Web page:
It’s interesting to see the pre- modern history of collage (1550-1900) including silhouette portraiture, scrapbooks, early photomontage, botanical clippings, flapbooks, boxed/ dressed engravings and tinsel prints presented in the show. The presence of these works, combining craft practices with expanding knowledge and advancing technology, inform perception of later works. This is particularly true when the idea of traditional ‘female accomplishments’ is ripped apart and reconfigured, as in Annegret Soltau’s GRIMA- Selbst mit Katze (der Schrei) /GRIMA-Self with Cat (The Scream) (1986 C-print). Pauline Boty’s Untitled (c1964, Collage, gouache on paper) is a great metaphor for this type of agency, emergent in the work of unsung female artists throughout the exhibition. In Boty’s Untitled collage, use of Victorian engravings recalls the work of Max Ernst, divided and conquered by vivid blue gouache and a female hand, sharpened by red nail polish and poised to sever the head of a female child in period dress with a pair of scissors. In the foreground a promenade of exotically lush vegetation leads the eye to a vanishing point beneath a god-like hand of action. As Boty suggests in Ken Russell’s 1962 44 min film Pop Goes the Easel, her collages often capture a moment before something is about to happen, which may be humorous or tragic. Pop Art is often packaged in the gift shop as bright and shiny, succumbing to the very forces it seeks to expose, however Boty’s work presents a different slant on a movement which she helped found in Britain. The hand shown in this small collage amplifies the authenticity of her voice, asserts the role of the artist/ activist and subverts the traditional, belittling relationship between Craft and Fine Art, female artists and male ‘masters.’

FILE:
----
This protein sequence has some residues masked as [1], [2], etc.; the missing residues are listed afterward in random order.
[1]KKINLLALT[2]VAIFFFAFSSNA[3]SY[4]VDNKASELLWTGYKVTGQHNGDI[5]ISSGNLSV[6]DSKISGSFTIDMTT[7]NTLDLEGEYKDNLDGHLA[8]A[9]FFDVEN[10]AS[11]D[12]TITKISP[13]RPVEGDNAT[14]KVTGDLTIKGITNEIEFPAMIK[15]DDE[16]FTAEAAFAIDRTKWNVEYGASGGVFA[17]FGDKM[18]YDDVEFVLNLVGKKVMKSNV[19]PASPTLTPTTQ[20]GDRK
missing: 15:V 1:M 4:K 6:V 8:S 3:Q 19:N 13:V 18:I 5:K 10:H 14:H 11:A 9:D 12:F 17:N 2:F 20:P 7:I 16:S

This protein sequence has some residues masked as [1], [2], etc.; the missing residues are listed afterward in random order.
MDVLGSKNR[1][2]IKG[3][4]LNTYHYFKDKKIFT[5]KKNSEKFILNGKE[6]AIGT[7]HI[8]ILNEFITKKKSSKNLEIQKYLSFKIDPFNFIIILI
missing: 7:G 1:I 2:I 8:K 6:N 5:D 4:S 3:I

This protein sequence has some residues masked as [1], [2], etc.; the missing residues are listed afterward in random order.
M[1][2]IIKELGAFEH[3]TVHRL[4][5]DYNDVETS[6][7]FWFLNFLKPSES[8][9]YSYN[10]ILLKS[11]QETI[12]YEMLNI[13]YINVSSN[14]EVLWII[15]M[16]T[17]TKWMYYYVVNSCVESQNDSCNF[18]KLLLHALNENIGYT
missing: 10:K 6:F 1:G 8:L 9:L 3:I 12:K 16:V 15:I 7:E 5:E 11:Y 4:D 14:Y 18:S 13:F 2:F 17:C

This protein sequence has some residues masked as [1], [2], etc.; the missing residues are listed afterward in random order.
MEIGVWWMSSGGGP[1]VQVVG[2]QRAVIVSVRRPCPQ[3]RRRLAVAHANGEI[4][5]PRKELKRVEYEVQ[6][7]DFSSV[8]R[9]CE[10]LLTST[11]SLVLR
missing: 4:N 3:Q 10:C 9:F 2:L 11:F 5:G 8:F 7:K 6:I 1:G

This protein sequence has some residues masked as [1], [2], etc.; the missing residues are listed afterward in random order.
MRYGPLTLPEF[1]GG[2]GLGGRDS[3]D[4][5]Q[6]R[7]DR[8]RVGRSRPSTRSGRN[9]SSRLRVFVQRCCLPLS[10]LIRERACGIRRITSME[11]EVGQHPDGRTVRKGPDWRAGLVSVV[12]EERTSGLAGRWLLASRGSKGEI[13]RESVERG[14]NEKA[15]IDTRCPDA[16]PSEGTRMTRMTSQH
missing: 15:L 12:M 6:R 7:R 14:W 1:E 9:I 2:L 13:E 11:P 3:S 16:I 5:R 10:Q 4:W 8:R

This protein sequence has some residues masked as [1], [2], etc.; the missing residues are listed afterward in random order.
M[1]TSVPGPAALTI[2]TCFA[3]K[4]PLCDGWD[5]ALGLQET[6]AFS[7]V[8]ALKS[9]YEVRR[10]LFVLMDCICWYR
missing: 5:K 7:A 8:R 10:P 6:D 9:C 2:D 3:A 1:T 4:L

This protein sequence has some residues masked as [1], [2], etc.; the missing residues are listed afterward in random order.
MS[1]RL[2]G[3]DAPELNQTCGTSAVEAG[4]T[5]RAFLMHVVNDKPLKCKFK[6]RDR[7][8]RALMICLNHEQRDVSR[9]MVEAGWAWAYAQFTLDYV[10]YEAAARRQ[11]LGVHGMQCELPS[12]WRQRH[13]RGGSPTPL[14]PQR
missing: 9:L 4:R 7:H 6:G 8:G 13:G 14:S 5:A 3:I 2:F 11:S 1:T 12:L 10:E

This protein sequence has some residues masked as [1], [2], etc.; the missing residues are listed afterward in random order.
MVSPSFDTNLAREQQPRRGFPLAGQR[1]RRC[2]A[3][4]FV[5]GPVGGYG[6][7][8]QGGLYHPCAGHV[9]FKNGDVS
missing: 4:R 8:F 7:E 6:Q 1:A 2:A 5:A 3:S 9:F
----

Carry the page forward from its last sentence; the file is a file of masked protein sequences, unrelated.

Valentine Penrose La Strategie Militaire /Military Strategy (c1934, collage on paper) Penrose Collection, Sussex

The subversive nature of collage also leaps from the open page of Surrealist Claude Cahun and Marcel Moore’s Aveux non avenus- Disavowals (1930). It’s a text that reimagines the autobiography / artist memoir in a non- linear way, fluidly testing ideas of gender and identity. Valentine Penrose’s collage book Dous des Feminines / Gifts of the Feminines (1951) is displayed in the same section, a deliberate counterfoil to Max Ernst’s collage novels on the part of the artist, centring on female relationships, sexuality and experience. Her nearby collage, La Stratégie Militaire / Military Strategy (c1934, collage on paper) sees the head and torso of a classical marble statue positioned inside a piece of ridiculously Baroque furniture, as if sitting in a bath. Hovering askew over a mountainous chasm, with the fragment of a map dangling from one finger, the traditional embodiment of power is rendered precarious, attended by a blank faced figure in robes gazing upwards towards authority. The composition lampoons its subject, but it is also a very knowing refraction of absurd inequality in the real world. Here, Surrealism isn’t escapist male fantasy, but heightened reality, exposing truth.